Sunday, March 3, 2013

Sunday Scan Day



Isn't this lovely?

If only I knew who it was.

The information on the photo jacket reads as follows: 


Rupert Kay Studio The Strand Sydney.

Judging from entries found on Trove, the Studio seems to have been in existence from 1924-1933.

So - once again I need to track down the fellow McLoughlin researchers and see if they can identify the young woman.




Saturday, March 2, 2013

Sepia Saturday - Workers


Alan Burnett from Sepia Saturday advises the following for today's prompt:


"boxes, paper, workers, machines and dangerously long skirts spring to my mind. All you have to do is to select an old photograph or two and say a few things about them and if you can tie it in with your interpretation of the theme image, well that is a bonus. Post your posts, link it to the list below and then pop in and visit as many other Sepians as you can manage. Easy peasy!"

Well - here she is...my female worker.

No idea if she is wearing a dangerously long skirt...I suspect so.

I am fascinated by what she is wearing.  It looks to be quite a heavy, I don't know, serge type fabric I suppose..quite swish really.  And do you think that is a bib she is wearing?  

Anyway, this is from my grandfather's album.  No identifying information on the photo I'm afraid. I'd say it's a McLoughlin - maybe a sister or an aunt.

She could be working in a Post Office (is that where telephone exchange people worked?)  It's just they look like post boxes in the background there but I guess they could just be any office filing system really.  She is standing rather than sitting.

I'm thinking Bathurst or Orange.

Someone au fait with the history of telephony help me here.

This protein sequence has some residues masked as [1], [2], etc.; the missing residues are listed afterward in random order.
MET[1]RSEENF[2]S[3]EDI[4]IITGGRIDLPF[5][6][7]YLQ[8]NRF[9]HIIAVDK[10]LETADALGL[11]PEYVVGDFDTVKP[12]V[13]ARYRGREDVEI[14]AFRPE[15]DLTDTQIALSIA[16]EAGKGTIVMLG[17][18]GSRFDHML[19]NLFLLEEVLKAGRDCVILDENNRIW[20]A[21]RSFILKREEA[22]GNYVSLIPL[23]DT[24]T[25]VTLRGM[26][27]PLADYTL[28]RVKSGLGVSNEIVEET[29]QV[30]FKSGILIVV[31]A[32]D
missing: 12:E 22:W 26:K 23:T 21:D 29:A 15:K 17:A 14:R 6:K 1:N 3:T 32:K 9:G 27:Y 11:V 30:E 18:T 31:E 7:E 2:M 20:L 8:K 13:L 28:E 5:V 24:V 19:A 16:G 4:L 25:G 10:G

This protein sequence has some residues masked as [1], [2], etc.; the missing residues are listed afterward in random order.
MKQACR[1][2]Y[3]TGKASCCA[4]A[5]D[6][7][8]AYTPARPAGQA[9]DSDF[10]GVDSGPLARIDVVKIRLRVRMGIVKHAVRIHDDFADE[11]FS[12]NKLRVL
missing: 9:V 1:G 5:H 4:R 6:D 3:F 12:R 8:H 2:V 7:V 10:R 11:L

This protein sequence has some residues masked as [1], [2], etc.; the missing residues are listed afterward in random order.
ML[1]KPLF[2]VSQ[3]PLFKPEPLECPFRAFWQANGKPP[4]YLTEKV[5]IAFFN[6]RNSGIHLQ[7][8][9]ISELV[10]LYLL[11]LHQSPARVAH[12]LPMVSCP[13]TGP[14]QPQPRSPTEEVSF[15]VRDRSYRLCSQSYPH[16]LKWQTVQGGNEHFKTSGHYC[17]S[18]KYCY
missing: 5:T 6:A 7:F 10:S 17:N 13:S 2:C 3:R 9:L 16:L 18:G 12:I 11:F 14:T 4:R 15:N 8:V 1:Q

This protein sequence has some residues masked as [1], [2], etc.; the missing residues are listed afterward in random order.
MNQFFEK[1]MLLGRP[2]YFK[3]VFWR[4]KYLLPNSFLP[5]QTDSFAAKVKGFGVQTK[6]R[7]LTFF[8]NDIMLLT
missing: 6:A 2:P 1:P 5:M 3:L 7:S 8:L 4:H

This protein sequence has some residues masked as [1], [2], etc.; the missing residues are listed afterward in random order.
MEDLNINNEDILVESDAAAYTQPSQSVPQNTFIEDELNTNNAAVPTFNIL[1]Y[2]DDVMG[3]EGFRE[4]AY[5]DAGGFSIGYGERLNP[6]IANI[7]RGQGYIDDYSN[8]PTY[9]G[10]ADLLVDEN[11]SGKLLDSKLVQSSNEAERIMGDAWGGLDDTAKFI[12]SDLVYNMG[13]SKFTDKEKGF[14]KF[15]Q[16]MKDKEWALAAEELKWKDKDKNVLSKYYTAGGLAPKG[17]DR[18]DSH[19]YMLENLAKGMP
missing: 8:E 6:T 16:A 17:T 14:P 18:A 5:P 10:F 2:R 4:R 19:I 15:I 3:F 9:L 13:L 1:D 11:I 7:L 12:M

This article suggests that women in country areas doubled as postmistress and telegraph operator.

There's a rather nice image of the women on the switchboard at Anthony Hordern's in Sydney c1905 here on the State Library of NSW website.  And this one of the Jerilderee telephone exchange.

Operators at the telephone exchange in the post office, Pittsworth, ca. 1910  Image by J.H. Pardey and held at John Oxley Library, State Library of Queensland.  Copyright expired
These poor chaps look less than inspired by their job don't they?

If you want to find out more you can read Jeffery Rickertt's thesis online called 
Resistance on the line: A history of Australian telephonists and their trade unions, 1880-1988

Looking for more pictures of workers or boxes or machines or really anything ?  
Head on over to Sepia Saturday.

Friday, March 1, 2013

Follow Friday - Infolass



The feeling of being followed by Anjan Chaterjee - image found on Flickr and used under Creative Commons licence anjan58

From Geneabloggers....

Follow Friday is a daily blogging prompt used by many genealogy bloggers to help them post content on their sites.

To participate in Follow Friday,  simply create a post in which you recommend another genealogy blogger, a specific blog post, a genealogy website or a genealogy resource.  Tell us why they are important to the genealogy community and why we should follow.

A special thanks to Earline Bradt of Ancestral Notes for suggesting Follow Friday as a daily blogging theme!

My pick for this week comes recommended to me by +Jill Ball aka Geniaus who is in my Genealogy circle on Google+.  

Jill reminded me that +Liz Pidgeon is the recipient of the 2012 Margery Ramsay Scholarship for her project "“Local and Family History Services in the UK and USA” .  Liz is also the Local and Family History Librarian at Yarra Plenty Regional Library, in Melbourne, Victoria.  

Liz recently flew to the UK on a study tour to attend WDYTHYA (Who Do You Think You Are) and to research various libraries, archives and the like.

If you are planning a trip to the UK and wondering which repositories you should visit,
Liz's blog Infolass is proving a goldmine this week.  There are great pictures of each place she visits - external and internal - so you get a real sense of where she is and hopefully find it if you go there one day.  Liz tells you a bit about the role of each place, what you can find there and provides links to online catalogues and other resources.

You can like Liz's page on Facebook too if that's more your sort of thing.

Well done Liz!